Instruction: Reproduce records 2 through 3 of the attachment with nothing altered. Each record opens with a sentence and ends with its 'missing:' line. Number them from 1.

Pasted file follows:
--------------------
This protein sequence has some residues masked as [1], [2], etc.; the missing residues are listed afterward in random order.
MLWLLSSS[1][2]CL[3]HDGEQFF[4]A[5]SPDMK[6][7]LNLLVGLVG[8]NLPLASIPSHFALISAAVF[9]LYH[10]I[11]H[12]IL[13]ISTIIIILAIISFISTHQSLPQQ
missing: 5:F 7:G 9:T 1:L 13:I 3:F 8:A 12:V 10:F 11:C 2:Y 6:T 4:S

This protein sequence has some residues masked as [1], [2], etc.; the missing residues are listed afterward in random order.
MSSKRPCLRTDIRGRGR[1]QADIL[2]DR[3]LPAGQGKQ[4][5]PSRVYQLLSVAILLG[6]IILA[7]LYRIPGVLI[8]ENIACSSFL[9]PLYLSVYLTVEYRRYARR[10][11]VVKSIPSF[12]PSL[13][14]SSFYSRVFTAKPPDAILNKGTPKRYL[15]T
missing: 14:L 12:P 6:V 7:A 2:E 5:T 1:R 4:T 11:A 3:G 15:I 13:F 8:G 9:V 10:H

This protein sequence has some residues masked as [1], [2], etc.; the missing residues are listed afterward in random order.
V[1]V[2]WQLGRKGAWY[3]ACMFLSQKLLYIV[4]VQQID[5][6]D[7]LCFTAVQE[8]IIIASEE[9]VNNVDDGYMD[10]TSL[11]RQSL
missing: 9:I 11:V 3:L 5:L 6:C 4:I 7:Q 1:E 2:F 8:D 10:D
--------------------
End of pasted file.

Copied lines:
This protein sequence has some residues masked as [1], [2], etc.; the missing residues are listed afterward in random order.
MSSKRPCLRTDIRGRGR[1]QADIL[2]DR[3]LPAGQGKQ[4][5]PSRVYQLLSVAILLG[6]IILA[7]LYRIPGVLI[8]ENIACSSFL[9]PLYLSVYLTVEYRRYARR[10][11]VVKSIPSF[12]PSL[13][14]SSFYSRVFTAKPPDAILNKGTPKRYL[15]T
missing: 14:L 12:P 6:V 7:A 2:E 5:T 1:R 4:T 11:A 3:G 15:I 13:F 8:G 9:V 10:H

This protein sequence has some residues masked as [1], [2], etc.; the missing residues are listed afterward in random order.
V[1]V[2]WQLGRKGAWY[3]ACMFLSQKLLYIV[4]VQQID[5][6]D[7]LCFTAVQE[8]IIIASEE[9]VNNVDDGYMD[10]TSL[11]RQSL
missing: 9:I 11:V 3:L 5:L 6:C 4:I 7:Q 1:E 2:F 8:D 10:D